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Biological Therapy in Pediatric IBD: Does It Curb Surgery Risk?

Inflammatory bowel disease (IBD) in children often takes a more aggressive course than in adults. This study explored whether biological treatment started in childhood reduces the need for intestinal surgery as patients transition to adulthood. A retrospective analysis of 207 pediatric IBD patients, treated with biological therapy at a single center, was conducted to determine the rate of surgeries over time. With a median follow-up of 9 years, 32.9% of the patients required intestinal surgery—49 with Crohn's disease (CD), 13 with ulcerative colitis (UC), and 6 with IBD unclassified (IBDU). While patients who had surgery in childhood were at higher risk for additional surgeries in early adulthood, the duration of the disease at the first biological treatment was the key risk factor. Despite biological therapy, the risk of intestinal surgery remains significant for pediatric IBD patients, often materializing after transitioning to adult care.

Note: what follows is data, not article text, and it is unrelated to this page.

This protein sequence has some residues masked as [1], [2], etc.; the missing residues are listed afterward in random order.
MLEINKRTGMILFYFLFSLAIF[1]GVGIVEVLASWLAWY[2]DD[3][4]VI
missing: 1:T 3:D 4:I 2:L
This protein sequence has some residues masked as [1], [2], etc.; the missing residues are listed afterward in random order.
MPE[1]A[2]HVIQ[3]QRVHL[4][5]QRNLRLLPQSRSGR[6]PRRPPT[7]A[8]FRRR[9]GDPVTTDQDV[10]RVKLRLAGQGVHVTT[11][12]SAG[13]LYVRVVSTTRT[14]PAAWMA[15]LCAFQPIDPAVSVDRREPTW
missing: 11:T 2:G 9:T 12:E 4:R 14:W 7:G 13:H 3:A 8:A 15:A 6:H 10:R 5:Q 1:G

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Ustekinumab Shows Promise in Treating Pediatric Crohn's Disease: Study Finds High Remission Rates and Safety in Chaina

Ustekinumab (UST), approved for treating Crohn's disease (CD) in adults, is seeing increased off-label use among pediatric patients. A recent multicenter retrospective study across three tertiary care centers evaluated UST's safety and effectiveness in children and adolescents with CD. Sixteen patients who began UST before age 18 and were followed for at least 24 weeks were included in the study. Clinical remission was achieved by 41.7% of patients at weeks 24-32 and by 75% at weeks 48-56, with significant reductions in the Weighted Pediatric CD Activity Index (wPCDAI). Five of eleven children also achieved endoscopic remission. Remarkably, no serious adverse events were observed during the study period. The results suggest that UST could be an effective option for inducing or maintaining remission in pediatric CD, providing a new therapeutic avenue for children and adolescents with this challenging condition.